“Close close on a few occasions,” he continued. “No reason, other than I was just a bit burnt out during the year, a long year. I wasn’t on the panel for the Limerick game last year, and I just wasn’t going great. I just found it hard to get motivated.

“If we didn’t go so well with Clooney I don’t think I would have gone back. It was just an extra motivation, had the confidence to stay going, and that’s why I stayed going. It could have been every easily not gone back.”

In that sense his electric 2018 was the season that might never have been, with the goal for 2019 being to try and build on it in the hunt for a first piece of championship silverware since he was a frustrated unused sub in the 2013 All-Ireland finals, having seen action in three of the games en route to the decider.

“We are playing hurling for the craic of it, rather than the stress of it,” he said. “If we lose it, we focus on the next game. We are playing hurling for the craic of it, rather than the stress of it. I’m not worried about what someone thinks of me. At the end of the day, the whole point in going out is winning the game. It doesn’t matter if I score one point, or I score 20 points. It’s a team game for a reason.”

Duggan can’t wait for the season to unfold — the unfinished business of 2018 to complete in 2019 every one of a saffron and blue hopes, while the Limerick Institute of Technology student is looking on it game by game.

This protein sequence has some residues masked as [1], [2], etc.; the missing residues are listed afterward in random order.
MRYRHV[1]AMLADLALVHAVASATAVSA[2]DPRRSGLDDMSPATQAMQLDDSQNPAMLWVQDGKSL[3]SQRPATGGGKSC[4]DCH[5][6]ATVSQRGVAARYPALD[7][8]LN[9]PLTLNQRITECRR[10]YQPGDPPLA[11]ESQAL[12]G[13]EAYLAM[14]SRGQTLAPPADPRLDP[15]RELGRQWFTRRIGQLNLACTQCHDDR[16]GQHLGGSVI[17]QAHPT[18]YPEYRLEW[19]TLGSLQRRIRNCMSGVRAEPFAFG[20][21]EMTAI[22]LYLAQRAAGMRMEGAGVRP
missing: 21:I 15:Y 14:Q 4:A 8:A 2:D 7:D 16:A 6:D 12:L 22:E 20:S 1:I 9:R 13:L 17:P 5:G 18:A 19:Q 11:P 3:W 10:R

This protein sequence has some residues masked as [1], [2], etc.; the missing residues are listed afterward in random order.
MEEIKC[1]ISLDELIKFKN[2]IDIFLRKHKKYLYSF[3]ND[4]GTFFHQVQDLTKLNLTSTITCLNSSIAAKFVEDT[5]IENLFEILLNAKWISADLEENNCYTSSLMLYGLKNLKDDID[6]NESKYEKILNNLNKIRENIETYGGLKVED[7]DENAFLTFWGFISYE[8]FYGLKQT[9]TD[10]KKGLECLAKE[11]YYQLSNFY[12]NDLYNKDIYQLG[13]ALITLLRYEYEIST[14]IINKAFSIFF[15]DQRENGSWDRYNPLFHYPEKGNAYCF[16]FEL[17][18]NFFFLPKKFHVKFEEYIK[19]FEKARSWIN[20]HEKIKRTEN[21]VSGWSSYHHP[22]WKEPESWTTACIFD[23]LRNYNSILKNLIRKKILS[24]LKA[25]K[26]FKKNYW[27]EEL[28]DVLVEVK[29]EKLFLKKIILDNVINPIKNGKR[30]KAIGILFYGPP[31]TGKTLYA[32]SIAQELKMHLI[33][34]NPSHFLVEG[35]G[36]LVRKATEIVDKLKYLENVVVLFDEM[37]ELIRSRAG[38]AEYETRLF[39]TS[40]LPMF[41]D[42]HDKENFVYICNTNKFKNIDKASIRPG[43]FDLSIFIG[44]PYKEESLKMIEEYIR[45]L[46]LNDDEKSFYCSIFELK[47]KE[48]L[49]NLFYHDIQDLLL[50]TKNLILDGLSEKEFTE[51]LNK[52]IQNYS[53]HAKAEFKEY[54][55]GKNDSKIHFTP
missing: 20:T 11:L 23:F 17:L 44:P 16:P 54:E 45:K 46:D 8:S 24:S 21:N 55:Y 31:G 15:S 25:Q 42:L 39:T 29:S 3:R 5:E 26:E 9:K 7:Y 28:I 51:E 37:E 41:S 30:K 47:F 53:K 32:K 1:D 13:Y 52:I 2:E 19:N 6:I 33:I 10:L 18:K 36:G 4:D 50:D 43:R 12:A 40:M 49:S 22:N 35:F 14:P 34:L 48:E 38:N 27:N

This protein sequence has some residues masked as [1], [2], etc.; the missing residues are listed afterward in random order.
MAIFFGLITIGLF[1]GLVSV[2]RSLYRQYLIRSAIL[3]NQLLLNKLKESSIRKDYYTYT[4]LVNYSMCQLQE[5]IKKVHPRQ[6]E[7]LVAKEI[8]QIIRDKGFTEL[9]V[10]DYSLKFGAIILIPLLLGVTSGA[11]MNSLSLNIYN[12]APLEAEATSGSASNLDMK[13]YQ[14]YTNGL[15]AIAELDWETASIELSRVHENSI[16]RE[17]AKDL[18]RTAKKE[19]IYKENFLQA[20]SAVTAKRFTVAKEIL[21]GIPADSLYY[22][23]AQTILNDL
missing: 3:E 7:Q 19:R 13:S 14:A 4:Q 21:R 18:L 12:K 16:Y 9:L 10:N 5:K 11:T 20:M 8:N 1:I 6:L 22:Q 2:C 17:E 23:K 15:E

“This year we didn’t have a great league and we were disappointed with our performance in Waterford,” he said. “It’s not even the fact of losing in Waterford, but it was the fact that we played so poorly. It’s now about rebuilding and making sure that we’ve got a performance.

“Every team has different aspects of their game that they are trying to improve coming into championship. With Limerick going so well last year, and it was the same with us in 2013, once a team wins the All-Ireland, they are the benchmark.

“You find out what was good for them, but at the same time, it doesn’t mean that it would work out for us. We have to find something that works for us. In 2013, it was the sweeper and it worked unbelievably well.

“What are we going to do this year that will give us an advantage? I’m sure every team out there will be looking for that bit extra. It could be anything, formation, or goals. Everyone is trying to find their niche…we haven’t found one yet,” he added.

Hopefully it arrives when Sunday comes in Walsh Park, while then there’s the prospect Tipperary in Cusack Park and beyond that to the Limerick and Cork games.

“As players, we love playing in Cusack Park. When you’ve played there from a young age, you’d be so comfortable,” said Duggan. The Limerick game last year was one of the most enjoyable games I’ve ever played. It was my first time playing in a sell-out in Cusack Park. It was class.”

More of the same and it could be a long year.